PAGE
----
What is the difference between Localization and Translation?


Billions of people living on earth are potential customers of your company. It’s important to communicate with customers around the world in a way that is easy for them to understand you and respond back.
The language industry is dedicated to facilitating multilingual communication, both oral and written. It includes the activities of translation, interpreting, subtitling and dubbing, software and website globalization, language technology tools development, international conference organization, language teaching, and linguistic consultancy.
Translation vs Localization
Translation is considered converting content into different languages, making sure of using the appropriate language to the context and the text is error-free. For example, if a country that is bilingual such as Switzerland, you have to have four different website versions: French, German, Italian and Romansh, considering the language context. In translation, the look and feel of the different website versions are identical. Meanwhile, localization is a deeper and more involved process. It goes beyond translating your content into another language. Localization makes an application or website culturally relevant and appropriate to the target audience or locale. This simply includes adapting a product or service to the cultural, linguistic, technical requirements and preferences, and communication style of a specific country or a locale.
Translation is changing the language while localization is a comprehensive adaptation process.

Translation vs Localization
considers converting content to different languages, making sure of using language appropriate to the context and error-free.
Localization: is a long process of customization and adaption that is done to a product or software for an international customer in a specific target market so when they use it, they form the impression that was designed by a native of their own country.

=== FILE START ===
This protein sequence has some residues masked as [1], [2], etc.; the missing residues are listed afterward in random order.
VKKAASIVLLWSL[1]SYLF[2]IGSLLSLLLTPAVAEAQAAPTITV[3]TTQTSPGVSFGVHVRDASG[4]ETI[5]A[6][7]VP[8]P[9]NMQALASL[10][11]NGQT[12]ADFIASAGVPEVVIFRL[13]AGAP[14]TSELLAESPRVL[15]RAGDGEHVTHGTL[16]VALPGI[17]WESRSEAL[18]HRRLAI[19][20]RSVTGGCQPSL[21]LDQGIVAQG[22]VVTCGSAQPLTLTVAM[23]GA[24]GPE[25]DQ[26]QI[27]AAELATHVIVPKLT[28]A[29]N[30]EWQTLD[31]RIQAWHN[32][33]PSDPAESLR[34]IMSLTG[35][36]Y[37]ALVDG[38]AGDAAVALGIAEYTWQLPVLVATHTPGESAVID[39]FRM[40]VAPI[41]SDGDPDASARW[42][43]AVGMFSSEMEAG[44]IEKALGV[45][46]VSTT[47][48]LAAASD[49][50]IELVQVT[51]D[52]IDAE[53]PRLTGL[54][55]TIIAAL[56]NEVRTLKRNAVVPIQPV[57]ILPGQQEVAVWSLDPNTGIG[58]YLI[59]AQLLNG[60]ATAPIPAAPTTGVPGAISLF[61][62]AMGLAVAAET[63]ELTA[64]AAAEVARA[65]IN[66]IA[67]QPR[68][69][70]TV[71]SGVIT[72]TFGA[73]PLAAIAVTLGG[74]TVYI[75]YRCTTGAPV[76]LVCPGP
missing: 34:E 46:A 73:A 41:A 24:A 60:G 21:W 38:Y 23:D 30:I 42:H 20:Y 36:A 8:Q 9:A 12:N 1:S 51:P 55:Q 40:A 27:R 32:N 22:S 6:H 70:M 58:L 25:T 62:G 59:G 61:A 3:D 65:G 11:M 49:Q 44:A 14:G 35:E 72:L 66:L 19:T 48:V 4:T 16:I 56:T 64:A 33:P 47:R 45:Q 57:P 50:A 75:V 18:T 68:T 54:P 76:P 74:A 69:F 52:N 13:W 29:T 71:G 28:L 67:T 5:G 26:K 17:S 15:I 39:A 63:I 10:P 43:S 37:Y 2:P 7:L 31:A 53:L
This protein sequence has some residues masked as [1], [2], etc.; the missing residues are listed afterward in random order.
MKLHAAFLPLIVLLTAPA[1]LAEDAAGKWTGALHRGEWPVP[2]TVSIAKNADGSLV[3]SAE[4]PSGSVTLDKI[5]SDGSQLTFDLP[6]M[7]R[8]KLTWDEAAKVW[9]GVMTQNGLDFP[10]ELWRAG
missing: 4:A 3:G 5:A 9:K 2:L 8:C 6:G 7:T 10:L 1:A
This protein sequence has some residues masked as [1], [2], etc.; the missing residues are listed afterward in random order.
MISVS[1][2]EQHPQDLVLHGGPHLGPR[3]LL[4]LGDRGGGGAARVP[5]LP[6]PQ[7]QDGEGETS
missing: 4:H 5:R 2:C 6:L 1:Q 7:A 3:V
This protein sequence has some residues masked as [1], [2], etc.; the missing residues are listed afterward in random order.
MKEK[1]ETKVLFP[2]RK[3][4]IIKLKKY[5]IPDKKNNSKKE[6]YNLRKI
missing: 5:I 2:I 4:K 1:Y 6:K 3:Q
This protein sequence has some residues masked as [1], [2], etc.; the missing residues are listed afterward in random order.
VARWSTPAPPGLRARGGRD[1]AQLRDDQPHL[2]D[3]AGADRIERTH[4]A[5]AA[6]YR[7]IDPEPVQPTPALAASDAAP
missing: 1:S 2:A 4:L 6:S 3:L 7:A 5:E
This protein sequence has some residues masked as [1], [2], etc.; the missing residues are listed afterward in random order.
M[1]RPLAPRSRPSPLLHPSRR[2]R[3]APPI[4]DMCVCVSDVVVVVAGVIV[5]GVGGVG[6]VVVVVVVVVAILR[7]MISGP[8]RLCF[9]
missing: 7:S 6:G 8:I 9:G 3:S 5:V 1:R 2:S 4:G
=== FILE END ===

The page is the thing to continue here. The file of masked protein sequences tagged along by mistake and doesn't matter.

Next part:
Let’s get deep into Translation
Are you a translator? Maybe. Or have you ever translated a word on Google Translate? Of course, you have!
In translation, what you actually do is convert the written words of a source language into the written words of a target language and that’s it! A word may have more than one meaning, but according to the context, you adjust your phrase.
Translation Process
- Project scope, goals and resources assessment.
- Reviewing the existing written and visual content.
- Creating a glossary and style guide.
- Preparing translation files.
- Translating and editing content.
- Proofreading and spelling check. 

A translator should have a complete comprehension of the original text to convert it into the target language without missing the meaning. Thus, there are some skills a translator needs to acquire:
1. Listening Skills
It may seem odd, but being a good listener is a crucial skill for being a good translator. During working hours or usual daily activities, you can practice your listening skills, as that will not only help you with your translation capabilities, but also will benefit your relationships and communication skills on the long run.
2. Writing Skills
Some people assume that writing is not a skill but a talent, but that’s not entirely true. Writing is a skill that can be learned and developed by time. With listening and reading a lot, you will have the vocabulary and be familiar with the language and its native context. You may start with writing your journals or start a personal blog for whatever topic you’re interested in. It helps.
3. Cultural Intelligence
Each country whether it has the main language or multiple languages has its own culture. To melt the cultural language and country barriers, a translator should be familiar with the language and country cultures he/she is targeting. When you study a language, you probably learn about the cultural barriers, but unfortunately, cultural intelligence is not something taught in a dictionary, it’s acquired with practice, listening and reading.
4. Specialist Knowledge
As a translator, being specialized in one field is a smart move. This will let you get in-depth with your area and have the expertise in it. The fields vary among IT and software, websites, eBooks, eLearning, videogames, legal documents, medical translation, etc.
5. Observation